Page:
Great White Snark

Sunday, April 14, 2013

I just finished reading The Secret Life of Bees by Sue Monk Kidd, and I have to say, it was an astoundingly good novel.

It's not usually a genre I favor, but I'm really enjoying the miniature foray I've taken into Southern chick lit recently. Maybe it's because I'm a g.r.i.t.s. myself, or because the South just has such a unique flavor, but I really enjoyed this book, along with the ones I've read by Sarah Addison Allen and Rebecca Wells. 

The Secret Life of Bees is about Lily, a 14 year old girl who lives with her abusive father in the wake of having accidentally shot her mother as a 4 year old. I'm not even kidding.

A lot of things happen, but she and her black maid run away from her father and end up in a pepto bismol pink house of 3 black beekeepers, who sell their "Black Madonna" honey (so called because they label it with a picture of a black Virgin Mary). 

Did I mention that the year is 1964 and the Civil Rights Law had just been passed?

While the overarching theme of this book is, of course, black rights and the controversy of a white girl living with four black women, I would say it's only part of the novel. The real story is Lily coming to peace with her past and her struggle to find out what she can about her mother. The truth isn't pretty, and the end of the novel is hard to swallow. You really feel Lily's pain as she makes unsavory discoveries about her mother's past (and therefore, her own). Or at least I did. But in a touching turn, Lilly ends up with many amazingly loving mothers--who are just as colorblind towards her as she is to them. 

It's a really moving story, and I loved it. I also liked the Marian mysticism of the story. The black women aren't exactly Catholic. They invent their own religion based around the Virgin Mary (there are a few scenes that are downright blasphemous, but it's played off in a lighthearted way, and they ultimately reveal that they know Jesus is "the main guy."), and of course, the honey they sell is called Black Madonna Honey. But it's neat because Lilly, formerly completely un-religious, comes to adopt Mary as yet another surrogate mother, and I think that's what she's really there for--to be a mother to the motherless, or when we have a hard time accepting our earthly mothers. So I liked that spin on religion in the book, too.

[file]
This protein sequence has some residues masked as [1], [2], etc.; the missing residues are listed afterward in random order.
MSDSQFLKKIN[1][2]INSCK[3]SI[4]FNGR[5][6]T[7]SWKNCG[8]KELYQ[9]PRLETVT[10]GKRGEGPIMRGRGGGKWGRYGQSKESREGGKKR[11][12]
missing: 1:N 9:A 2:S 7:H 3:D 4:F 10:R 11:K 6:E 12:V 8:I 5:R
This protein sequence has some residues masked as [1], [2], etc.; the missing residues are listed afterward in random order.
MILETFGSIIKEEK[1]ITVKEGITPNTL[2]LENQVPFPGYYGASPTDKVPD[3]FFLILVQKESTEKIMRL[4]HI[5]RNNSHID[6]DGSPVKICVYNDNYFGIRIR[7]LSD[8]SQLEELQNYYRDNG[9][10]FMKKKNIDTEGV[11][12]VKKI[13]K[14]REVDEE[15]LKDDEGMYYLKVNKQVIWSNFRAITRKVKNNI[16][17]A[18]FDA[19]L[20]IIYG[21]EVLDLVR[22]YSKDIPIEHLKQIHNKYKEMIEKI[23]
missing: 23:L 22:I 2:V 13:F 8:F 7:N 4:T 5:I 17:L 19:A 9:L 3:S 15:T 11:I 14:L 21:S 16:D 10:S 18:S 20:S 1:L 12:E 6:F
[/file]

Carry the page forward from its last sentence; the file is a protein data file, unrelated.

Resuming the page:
What really makes this book are the characters. Every single one is so deep, you feel like you're reading a biography. Even the minor characters, even Lily's dead mother, have such a fullness to them that you can't help but think they're real. The main ones, though--Lily, Rosaleen, August, May, and June--are so realistic that you wish so badly you could go and talk to them when the story's over. 

Overall, it's so good. I definitely recommend it. Not sure if my gentlemen readers would appreciate it as much as my lady readers, but if you want something along the lines of The Help, you must check it out.

Just SOME of my favorite quotes:

“There is nothing perfect...only life.” 

"I realized it for the first time in my life: there is nothing but mystery in the world, how it hides behind the fabric of our poor, browbeat days, shining brightly, and we don't even know it.” 

“Actually, you can be bad at something...but if you love doing it, that will be enough."

“People who think dying is the is the worst thing don't know a thing about life.” 

"People, in general, would rather die than forgive. It's that hard. If God said in plain language, "I'm giving you a choice, forgive or die," a lot of people would go ahead and order their coffin.” 

“Everybody needs a seashell in her bathroom to remind her the ocean is her home.” 

“There's a fullness of time for things, Lily. You have to know when to prod and when to be quiet, when to let things take their course.” 

" ...when it's time to die, go ahead and die, and when it's time to live, live. Don't sort-of-maybe live, but live like you're going all out, like you're not afraid.” 

Note: The movie version of this was okay. The casting, apart from Queen Latifah and Sophie Okonedo, was terrible, but they did a pretty good job in keeping parts of the script verbatim from the book. 

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